The purpose of this goal is to investigate what benefits Erlang may potentially bring to robot development. Its functional style and native concurrency semantics have a lot of potential in the highly-concurrent real-world in which robots operate. We believe that it may allow for more rapid development of intelligent robots.
This goal requires the development of a system that can be used to monitor a running network of RT Components using the OpenRTM-aist middleware. The system should allow for orchestration of the component network at run-time in response to changes in the robot's state. For example, should a part of the robot suffer from a hardware failure, the developer should be able to specify an appropriate response to this event at the component network level. Such a response may include re-wiring the component network to work around the failed hardware, or even going as far as to replace components with new versions that use alternative approaches not requiring the failed hardware.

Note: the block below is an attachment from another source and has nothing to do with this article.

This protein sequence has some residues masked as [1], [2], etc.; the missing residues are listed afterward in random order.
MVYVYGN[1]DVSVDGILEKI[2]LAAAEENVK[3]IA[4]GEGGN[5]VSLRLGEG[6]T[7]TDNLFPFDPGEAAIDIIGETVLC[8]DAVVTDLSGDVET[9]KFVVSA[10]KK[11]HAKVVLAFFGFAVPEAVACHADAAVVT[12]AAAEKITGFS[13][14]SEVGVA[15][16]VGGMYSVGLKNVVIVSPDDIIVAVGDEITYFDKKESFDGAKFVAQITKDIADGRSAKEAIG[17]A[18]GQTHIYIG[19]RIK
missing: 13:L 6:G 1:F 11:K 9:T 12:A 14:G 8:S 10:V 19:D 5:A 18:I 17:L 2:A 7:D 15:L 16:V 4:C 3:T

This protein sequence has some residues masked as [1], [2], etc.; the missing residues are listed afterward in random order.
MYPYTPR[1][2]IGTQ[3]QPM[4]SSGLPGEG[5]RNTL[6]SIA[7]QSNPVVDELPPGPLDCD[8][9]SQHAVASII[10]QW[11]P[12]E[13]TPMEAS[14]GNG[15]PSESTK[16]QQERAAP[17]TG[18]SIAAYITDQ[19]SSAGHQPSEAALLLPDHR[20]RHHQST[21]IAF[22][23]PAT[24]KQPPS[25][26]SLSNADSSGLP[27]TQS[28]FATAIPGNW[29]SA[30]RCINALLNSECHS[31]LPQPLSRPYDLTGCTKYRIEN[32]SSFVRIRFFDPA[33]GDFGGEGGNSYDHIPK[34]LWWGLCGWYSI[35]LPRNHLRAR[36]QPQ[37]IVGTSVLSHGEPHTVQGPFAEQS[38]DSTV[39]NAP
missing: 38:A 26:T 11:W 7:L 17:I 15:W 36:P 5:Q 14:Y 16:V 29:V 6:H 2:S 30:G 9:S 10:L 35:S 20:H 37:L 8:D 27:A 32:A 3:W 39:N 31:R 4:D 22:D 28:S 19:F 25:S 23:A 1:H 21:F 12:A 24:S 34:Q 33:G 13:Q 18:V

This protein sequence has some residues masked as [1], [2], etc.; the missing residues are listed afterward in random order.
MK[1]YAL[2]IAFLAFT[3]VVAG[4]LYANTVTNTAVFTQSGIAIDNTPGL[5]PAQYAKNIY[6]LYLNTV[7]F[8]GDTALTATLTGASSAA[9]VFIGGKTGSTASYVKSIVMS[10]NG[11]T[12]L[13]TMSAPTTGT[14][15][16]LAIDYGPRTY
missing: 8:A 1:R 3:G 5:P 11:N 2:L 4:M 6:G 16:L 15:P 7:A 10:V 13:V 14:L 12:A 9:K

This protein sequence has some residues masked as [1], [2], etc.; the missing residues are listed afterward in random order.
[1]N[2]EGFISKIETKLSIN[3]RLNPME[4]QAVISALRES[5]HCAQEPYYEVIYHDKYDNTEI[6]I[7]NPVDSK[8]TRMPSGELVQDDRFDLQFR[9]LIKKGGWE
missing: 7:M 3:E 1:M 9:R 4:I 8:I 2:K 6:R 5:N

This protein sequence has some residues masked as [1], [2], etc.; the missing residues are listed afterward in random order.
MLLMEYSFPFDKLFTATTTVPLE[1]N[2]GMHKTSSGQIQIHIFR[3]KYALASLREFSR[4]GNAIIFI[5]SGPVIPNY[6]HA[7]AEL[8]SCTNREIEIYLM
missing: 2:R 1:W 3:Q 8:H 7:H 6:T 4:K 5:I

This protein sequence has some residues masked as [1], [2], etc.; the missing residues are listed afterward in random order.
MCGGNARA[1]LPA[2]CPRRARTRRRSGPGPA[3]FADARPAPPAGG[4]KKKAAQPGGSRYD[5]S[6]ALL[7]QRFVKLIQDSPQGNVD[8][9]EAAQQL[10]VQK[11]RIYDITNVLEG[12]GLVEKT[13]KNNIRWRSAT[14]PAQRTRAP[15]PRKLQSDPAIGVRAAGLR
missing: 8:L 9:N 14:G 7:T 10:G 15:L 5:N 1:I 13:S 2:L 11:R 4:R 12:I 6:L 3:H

A preliminary version of this tool has been released and is available for download. It can be used with any component network running on the OpenRTM-aist-1.0.0 middleware.
This goal aims to investigate lower-level use of Erlang in robotics by implementing a complete architecture in the language. The architecture will be compatible with the existing OpenRTM-aist implementations, in that components running on it will be able to exchange data with components running on other implementations.
The main aim is to investigate what benefits Erlang brings to robotics software architecture. Erlang has a well-earned reputation for high fault tolerance and being very fast even in cases of massive distributivity dealing with large quantities of data. Any realistic robot system is likely to involve similar challenges, making Erlang potentially well-suited to developing robot software.